the gun was in his pocket, and if he had wanted to kill Parker, then would have shot Parker
on his way back into the store; (2) it shows that he did not go behind the counter to obtain
the second gun but to call 911; and (3) it further supports his self-defense claim because it
shows that he did not shoot Parker “until he heard and saw movement” from him. Pet. at
Petitioner claims that he was able to recall this information about the second gun
when he “was confronted by [his] new defense counsel [Doug Friesen]4 regarding findings
from a recreation of the robbery . . . .” After “intense questioning” by Mr. Friesen,
petitioner “recalled . . . that the gun [he] used to shoot [Parker] after [he] had returned from
In his discussion of “absent” evidence, petitioner references “Gunfire from intruders”
and “Traumatic PTSD.” Pet. at 9-11. The court has construed these references as an explanation
of how the evidence regarding the location of the second gun was discovered and why it was not
discovered earlier, not as additional pieces of his newly discovered evidence claim. On postconviction, petitioner’s newly discovered evidence claim concerned only the location of the second
gun. Appellant’s Brief, No. PC-2015-94, at 12-14. See also Ersland, No. PC-2015-94, slip op. at
4 (stating that petitioner’s new evidence is the location of the second gun).
Mr. Friesen began representing petitioner during his appeal. Over the State’s objection,
the OCCA permitted Mr. Friesen to file a supplemental brief on petitioner’s behalf. The brief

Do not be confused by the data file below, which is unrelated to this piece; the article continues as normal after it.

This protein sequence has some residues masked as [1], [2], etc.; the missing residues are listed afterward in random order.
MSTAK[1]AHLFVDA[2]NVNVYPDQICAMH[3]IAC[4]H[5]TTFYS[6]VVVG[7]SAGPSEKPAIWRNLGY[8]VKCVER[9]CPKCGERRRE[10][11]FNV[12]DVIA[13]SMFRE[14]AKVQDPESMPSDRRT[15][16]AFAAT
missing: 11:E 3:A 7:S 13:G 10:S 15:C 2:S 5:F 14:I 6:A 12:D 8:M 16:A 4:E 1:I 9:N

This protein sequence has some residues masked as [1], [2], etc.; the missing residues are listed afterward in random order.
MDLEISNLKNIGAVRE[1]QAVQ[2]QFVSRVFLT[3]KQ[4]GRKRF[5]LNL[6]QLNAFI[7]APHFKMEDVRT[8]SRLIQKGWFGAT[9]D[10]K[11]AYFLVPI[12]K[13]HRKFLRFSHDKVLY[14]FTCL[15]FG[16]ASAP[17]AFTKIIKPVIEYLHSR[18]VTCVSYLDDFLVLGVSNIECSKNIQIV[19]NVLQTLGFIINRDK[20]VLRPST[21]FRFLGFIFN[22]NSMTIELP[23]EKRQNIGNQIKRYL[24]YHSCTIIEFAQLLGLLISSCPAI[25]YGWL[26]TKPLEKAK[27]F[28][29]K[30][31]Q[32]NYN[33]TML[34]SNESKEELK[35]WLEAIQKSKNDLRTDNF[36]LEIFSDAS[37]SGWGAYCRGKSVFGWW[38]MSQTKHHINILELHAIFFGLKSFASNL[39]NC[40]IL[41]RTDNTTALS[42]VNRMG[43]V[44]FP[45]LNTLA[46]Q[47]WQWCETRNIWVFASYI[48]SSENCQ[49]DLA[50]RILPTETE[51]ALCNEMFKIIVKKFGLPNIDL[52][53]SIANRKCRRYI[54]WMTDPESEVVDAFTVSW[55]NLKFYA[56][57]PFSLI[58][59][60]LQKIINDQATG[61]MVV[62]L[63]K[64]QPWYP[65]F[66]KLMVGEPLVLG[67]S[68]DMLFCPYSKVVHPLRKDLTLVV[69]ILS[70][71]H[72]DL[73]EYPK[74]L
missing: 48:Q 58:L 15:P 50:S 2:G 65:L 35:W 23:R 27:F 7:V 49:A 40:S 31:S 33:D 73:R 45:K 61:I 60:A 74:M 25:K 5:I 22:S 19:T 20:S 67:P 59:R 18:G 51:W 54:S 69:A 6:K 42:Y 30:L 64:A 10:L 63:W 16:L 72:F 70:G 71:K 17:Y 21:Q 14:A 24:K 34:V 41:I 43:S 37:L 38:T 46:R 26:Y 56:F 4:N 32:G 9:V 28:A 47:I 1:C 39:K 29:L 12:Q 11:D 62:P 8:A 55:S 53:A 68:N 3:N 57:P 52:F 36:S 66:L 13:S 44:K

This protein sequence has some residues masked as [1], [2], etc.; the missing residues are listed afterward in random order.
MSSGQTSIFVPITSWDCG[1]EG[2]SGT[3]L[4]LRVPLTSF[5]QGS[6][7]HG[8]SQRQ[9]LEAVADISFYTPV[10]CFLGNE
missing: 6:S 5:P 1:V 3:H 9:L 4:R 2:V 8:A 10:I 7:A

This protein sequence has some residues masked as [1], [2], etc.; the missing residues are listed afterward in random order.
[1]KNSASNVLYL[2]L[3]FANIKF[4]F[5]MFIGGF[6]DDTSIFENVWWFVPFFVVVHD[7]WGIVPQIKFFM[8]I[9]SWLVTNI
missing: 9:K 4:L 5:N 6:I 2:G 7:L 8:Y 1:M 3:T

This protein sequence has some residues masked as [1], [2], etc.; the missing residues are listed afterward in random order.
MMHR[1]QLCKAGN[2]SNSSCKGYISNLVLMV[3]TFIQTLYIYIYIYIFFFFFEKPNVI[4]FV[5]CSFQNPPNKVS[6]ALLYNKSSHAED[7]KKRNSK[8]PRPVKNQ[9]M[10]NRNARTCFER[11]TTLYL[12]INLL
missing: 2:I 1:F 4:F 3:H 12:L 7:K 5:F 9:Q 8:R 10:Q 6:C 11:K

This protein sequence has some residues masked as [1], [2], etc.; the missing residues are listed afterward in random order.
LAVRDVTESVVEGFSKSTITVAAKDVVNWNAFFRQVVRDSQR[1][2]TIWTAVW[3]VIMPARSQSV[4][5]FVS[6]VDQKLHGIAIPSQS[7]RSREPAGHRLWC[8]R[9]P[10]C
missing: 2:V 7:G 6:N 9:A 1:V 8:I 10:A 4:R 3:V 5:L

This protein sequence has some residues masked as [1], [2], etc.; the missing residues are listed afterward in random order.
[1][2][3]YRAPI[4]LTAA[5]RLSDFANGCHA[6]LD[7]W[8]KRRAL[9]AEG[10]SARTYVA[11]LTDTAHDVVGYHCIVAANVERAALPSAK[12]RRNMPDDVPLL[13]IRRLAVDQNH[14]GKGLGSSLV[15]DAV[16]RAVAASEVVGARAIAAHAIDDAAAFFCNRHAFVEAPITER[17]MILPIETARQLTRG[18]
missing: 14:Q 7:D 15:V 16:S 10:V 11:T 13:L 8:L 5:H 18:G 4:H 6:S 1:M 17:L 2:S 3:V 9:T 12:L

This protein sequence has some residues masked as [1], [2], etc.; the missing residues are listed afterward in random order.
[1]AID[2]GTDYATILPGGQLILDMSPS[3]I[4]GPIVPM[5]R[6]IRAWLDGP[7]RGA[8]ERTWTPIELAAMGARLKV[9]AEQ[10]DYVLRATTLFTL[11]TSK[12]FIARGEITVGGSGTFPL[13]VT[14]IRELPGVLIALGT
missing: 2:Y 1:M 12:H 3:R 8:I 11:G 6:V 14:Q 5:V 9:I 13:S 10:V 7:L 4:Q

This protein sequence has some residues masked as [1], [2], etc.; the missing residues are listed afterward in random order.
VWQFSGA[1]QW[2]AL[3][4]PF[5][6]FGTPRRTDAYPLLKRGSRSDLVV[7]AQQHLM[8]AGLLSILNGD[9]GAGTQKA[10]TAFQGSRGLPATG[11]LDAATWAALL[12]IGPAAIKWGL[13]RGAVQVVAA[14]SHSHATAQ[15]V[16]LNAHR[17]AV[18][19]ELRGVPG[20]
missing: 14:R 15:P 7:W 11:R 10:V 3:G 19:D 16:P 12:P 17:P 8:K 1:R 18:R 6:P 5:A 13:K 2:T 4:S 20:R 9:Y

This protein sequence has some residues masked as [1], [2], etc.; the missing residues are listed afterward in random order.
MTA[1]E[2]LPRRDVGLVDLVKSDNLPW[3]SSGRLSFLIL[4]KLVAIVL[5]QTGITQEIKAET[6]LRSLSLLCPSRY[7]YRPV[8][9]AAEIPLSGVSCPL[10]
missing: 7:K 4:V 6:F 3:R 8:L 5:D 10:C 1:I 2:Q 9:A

contained numerous allegations of trial counsel ineffectiveness. Ersland, No. F-2011-638, slip op.
at 14 & 15 n.5. See Resp’t’s Exhibits 2 and 8.
[his] failed attempt to stop [Ingram] was retrieved from [his] pants pocket where he always
kept it, and not from behind the counter of the pharmacy where everyone assumed it had
been before the robbery.” Pet’r’s Ex. 5 at 1. Mr. Friesen states that petitioner’s “memories
of the incident gain[ed] clarity and accuracy” after he “aggressively question[ed] and
Both Mr. Friesen and a licensed professional counselor,
Dr. Richard Kishur, believe that petitioner’s ability to remember this information was
affected by Posttraumatic Stress Disorder. Pet’r’s Ex. 3; Pet’r’s Ex. 6 at 2. In Dr. Kishur’s
opinion, petitioner “experienced a post-traumatic stress reaction following the first robbery
of Reliable Pharmacy in March 2007. While [petitioner] was not on the scene of the first
robbery, his close emotional attachment to other employees likely caused him to experience
stress reaction similar to that of the employees at the actual event.” Pet’r’s Ex. 3 at 1.
Mr. Friesen believes that petitioner’s PTSD was the result of the robbery involving
petitioner and “the refusal of others to believe [petitioner].” Pet’r’s Ex. 6 at 2.
In denying petitioner relief, the OCCA held as follows:
In his first proposition of error Petitioner claims that new evidence
exists requiring reversal of his conviction. Petitioner maintains that new
evidence establishes that the second handgun was in his pocket instead of a
drawer, a fact he only recently remembered after being told by his appellate
attorney. Petitioner argues that this evidence of the location of the second
pistol was unavailable at the time of his trial and would have changed the
results at trial. The standard for newly discovered evidence claims “requires
that the evidence be material, that it could not have been discovered before